DC motors are a more specialized and expensive product, since they are used on a much smaller scale than AC induction motors. DC motors are also not suitable for high-powered applications (i.e., higher than 7 kW). On the other hand, AC induction motors are widely available and relatively low-cost. The most widely available motor for industrial use is the squirrel cage induction motor, which has low manufacturing costs, robust construction, adaptability to submersible and flameproof applications, and the ability to accept a wide range of voltage/power ratings, all of which makes the AC induction motor an obvious choice [

A comparison [

A three-phase induction motor is an electromechanical device or motor that converts electrical energy into mechanical energy. The main benefit of using this

DC Motor | AC Motor |
---|---|

Requires commutator and brushes, making the motor bulky and heavy | Does not require commutator or brushes |

High cost | Low cost |

Requires frequent maintenance | Requires less maintenance |

Requires battery or inverter | Battery not required |

type of motor is that it does not require any starting device to operate, since it is a self-operated or self-induction motor [

Three-phase induction motors have two major parts—a stator and a motor. The stator features a three-phase winding circuit comprising a number of slots and is connected to a three-phase AC source. The rotor has a laminated core which holds conductors like copper and platinum. The slots are present for holding the entire assembly, but they are placed at a slight angle from the main axis, so there is no effect on the RPMs and magnetic field of the motor [

Three-phase induction motors have been shown to be a viable alternative in commercial water pumping systems. There are two stages in SPV array-fed water pumping systems that employ induction motors. The first stage restrains the DC-DC boost converter duty ratio in order to extract the solar PV array’s maximum power. The second stage uses a controller to handle Voltage Source Inverter (VSI) switching pulses [

The VSI voltage source inverter is more popular than the CSI. The VSI is usually applied in systems that use pulse-width modulation (PWM) speed control in three-phase AC motors. The system uses purpose-designed LSI circuits for creating PMW, utilizing sine-wave modulation. Variable-speed induction motor drives have been employed in a number of industry usages, with PWM inverters generally being the first choice on account of their optimal control level in frequency, harmonics and control voltage [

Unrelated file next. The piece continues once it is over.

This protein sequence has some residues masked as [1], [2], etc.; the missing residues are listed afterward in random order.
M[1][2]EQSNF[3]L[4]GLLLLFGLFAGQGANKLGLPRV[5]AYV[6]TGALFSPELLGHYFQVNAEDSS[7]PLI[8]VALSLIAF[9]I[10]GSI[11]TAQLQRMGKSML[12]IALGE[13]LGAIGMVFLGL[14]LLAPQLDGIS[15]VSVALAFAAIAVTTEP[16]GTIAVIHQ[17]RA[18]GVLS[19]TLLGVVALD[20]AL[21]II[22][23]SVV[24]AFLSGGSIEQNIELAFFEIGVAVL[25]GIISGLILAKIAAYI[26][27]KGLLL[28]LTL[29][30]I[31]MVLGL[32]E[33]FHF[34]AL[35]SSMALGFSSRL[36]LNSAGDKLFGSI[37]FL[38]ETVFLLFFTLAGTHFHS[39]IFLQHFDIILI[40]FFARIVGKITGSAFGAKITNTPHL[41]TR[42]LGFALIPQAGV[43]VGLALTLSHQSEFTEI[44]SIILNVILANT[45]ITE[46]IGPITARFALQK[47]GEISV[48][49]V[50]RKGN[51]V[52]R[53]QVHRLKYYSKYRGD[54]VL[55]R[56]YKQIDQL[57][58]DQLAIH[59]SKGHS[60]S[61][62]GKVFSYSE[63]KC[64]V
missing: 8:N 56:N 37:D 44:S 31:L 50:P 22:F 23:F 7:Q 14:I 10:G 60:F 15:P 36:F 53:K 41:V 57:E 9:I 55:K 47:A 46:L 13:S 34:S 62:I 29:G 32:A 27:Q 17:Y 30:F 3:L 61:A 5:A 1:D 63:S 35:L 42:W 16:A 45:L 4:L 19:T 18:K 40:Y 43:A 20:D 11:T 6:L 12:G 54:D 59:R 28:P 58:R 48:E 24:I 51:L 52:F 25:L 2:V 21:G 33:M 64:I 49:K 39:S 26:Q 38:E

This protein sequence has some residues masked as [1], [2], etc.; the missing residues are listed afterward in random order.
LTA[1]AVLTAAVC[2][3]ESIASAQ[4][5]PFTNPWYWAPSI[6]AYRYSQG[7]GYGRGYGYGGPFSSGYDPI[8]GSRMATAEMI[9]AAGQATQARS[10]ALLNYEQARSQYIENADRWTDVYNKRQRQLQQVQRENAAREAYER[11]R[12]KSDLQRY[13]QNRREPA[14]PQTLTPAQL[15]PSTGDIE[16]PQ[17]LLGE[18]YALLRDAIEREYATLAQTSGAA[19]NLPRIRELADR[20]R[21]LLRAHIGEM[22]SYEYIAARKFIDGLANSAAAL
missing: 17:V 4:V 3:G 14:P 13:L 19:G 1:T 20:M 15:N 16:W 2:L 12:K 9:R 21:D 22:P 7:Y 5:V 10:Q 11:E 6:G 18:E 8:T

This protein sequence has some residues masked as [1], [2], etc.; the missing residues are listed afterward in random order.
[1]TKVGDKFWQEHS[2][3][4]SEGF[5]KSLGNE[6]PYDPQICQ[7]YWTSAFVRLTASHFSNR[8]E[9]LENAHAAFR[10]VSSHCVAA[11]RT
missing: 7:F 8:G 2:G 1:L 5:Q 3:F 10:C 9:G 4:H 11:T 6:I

Specifications for the pump and motors to be used in the projects:

• Submersible pump power: 7.5 hp

• Well depth: 50 m

• Total pipe length: 66 m

• Pipe diameter (for transporting water): 2 inches

• Motor voltage: 380 V

• Motor power: 5.5 kW

• Motor frequency: 50 Hz

The system in this paper was designed as shown in

Total dynamic head (TDH) is a major factor that determines the optimal performance of submersible pumps. If the TDH of the system increases, the volume of the discharge will be reduced proportionally until it stops [

T D H = P l + V r + F l (1)

where

P l = Pumping level = 50 m = 164.04 ft

V r = Vertical rise = 3 m = 9.84 ft

F l = Friction loss, which can be defined as:

F l = [ L t + ∑ ( n f ⋅ f e ) ] × F h 100 (2)

where

L t = Total length of pipe in the system = 66 m =216.54 ft

f e = Fittings, in feet, of pipe, which has a standard value in feet, depending on the pipe’s diameter and type = 5

n f = Number of same fittings in the system = 2 elbows

F h = Friction loss of head per 100 feet of pipe, depending on the pipe’s diameter and flow rate. In this system, which has a 2-inch diameter and an 18 m^{3}/h or 80 gpm flow rate, friction loss is equal to 10.9 [

By substituting the values in Equations (1) and (2), the TDH is:

T D H = 164.04 + 9.84 + [ 216.54 + 2 × 5 ] × 10.9 / 100 = 198.58 f t = 60.53 m

As we require a submersible pump that will deliver 18 m^{3}/h to a water tank with TDH 60.5 m and 7.5 HP, the Grundfos SP 17-8—12AB6908 pump, which uses the performance curves of Grundfos (as shown in

^{3}/h are shown for the motor power P_{1} =5.3 kW and the shaft power P_{2} = 4.26 kW, respectively. From the above values, the efficiency of the pump was calculated as 69.6%, while the total efficiency of the system was 56%.

The moment of inertia was calculated by choosing the pump size (6") and inserting the number of stages (8) using Equation (3) [

J p = ( 4.0 + n × 4.1 ) × 10 − 4 = 0.0037 [ kg ⋅ m 2 ] (3)

where

n = number of stages = 8.

According to the above data from

τ shaft = P shaft ω = 4265 304.1 = 14.03 [ N-m ] (4)

where P shaft is the power of the pump shaft (P_{2}) in [W] and ω = 2 π n [ rpm ] / 60 is the angular velocity of the shaft in [rad/s].

Earlier studies helped to determine the dimensions of our PV system [^{2} and drops to 600 w/m^{2} in 1.5 seconds. In addition, the temperature was kept constant at 25˚C.

We can use MPPT in order to achieve the following:

- Ensure the system functions at or near MPPT conditions if the environmental conditions are in some way altered or in broad variations of conditions.

- Ensure efficiency in conversion.